Social networking freaks, housewives, students, farmers, kids and businessmen — these form part of the new target audience for direct-to-home (DTH) companies that are looking at a new VAS (value-added services)-based model to set their cash registers ringing.
So, while Tata Sky has introduced a device to turn the iPhone and iPad into a universal remote for television to help the subscriber network and watch TV at the same time, Airtel Digital has made the offering to farmers in rural areas. Most of these services are free of cost -- for now.
Gone are the times when gaming, cooking, contests and latest releases were the selling points for DTH operators. According to industry analysts, to fight limited profitability, service providers are designing a new VAS-based innovation model.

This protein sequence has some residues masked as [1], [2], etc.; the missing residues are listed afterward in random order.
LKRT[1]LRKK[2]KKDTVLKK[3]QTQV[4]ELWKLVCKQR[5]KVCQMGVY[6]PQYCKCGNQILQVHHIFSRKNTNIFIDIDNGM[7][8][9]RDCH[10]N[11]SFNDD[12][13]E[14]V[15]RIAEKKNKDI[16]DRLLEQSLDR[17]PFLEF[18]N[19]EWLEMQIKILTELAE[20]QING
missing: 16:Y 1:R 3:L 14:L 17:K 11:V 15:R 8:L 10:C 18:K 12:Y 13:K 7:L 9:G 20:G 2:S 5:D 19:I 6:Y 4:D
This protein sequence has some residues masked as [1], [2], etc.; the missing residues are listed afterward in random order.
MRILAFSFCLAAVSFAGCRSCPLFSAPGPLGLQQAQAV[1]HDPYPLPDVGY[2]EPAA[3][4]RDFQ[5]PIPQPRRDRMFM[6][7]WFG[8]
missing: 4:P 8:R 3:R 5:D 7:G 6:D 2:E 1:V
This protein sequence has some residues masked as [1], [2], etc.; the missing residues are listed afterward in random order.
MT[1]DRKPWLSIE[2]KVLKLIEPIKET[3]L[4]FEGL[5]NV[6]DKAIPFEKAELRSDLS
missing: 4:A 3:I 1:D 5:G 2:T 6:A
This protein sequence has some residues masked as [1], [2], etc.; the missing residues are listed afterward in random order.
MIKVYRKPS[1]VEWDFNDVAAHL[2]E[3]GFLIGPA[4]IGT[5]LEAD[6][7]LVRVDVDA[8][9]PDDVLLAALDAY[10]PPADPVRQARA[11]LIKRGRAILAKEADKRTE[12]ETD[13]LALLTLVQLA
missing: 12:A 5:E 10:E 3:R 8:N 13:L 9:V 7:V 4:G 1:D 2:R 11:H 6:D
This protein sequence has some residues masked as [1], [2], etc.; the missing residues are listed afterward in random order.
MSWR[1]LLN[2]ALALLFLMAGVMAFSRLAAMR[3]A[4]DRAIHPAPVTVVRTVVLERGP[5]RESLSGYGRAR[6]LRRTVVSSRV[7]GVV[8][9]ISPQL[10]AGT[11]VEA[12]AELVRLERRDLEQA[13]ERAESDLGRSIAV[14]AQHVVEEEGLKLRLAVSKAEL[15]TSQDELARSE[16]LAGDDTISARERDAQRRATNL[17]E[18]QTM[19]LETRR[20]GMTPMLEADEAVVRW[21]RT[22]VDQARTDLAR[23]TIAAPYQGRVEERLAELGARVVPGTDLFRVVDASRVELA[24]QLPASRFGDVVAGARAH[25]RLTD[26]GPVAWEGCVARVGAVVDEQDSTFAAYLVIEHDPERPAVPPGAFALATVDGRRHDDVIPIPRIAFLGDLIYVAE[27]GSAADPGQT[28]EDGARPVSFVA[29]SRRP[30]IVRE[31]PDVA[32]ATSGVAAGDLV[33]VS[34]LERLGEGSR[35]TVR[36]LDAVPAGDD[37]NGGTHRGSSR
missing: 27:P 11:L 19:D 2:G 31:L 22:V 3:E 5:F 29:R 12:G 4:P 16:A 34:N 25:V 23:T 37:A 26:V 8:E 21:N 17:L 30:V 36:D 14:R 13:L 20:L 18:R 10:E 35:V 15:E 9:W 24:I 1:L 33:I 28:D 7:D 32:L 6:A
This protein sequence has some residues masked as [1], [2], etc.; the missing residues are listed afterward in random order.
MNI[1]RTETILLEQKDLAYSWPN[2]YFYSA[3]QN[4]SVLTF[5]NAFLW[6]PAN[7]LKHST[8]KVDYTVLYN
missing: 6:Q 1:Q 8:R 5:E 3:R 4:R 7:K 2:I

"Today, profitability is not the priority but the focus is to water the seeds of innovation in VAS so that a new revenue stream can emerge tomorrow," said Vikram Mehra, CMO, Tata Sky.
"This business is getting serious for us as well as for companies designing these services," said Salil Kapoor, chief operating officer, Dish TV. "Today our aim is to make the consumer addict of our free services and run after our differentiation factor. Paid services will come later."
The game has clearly shifted well beyond employing competitive prices, channel bouquets and high definition picture quality as key differentiators in the hotly contested marketplace.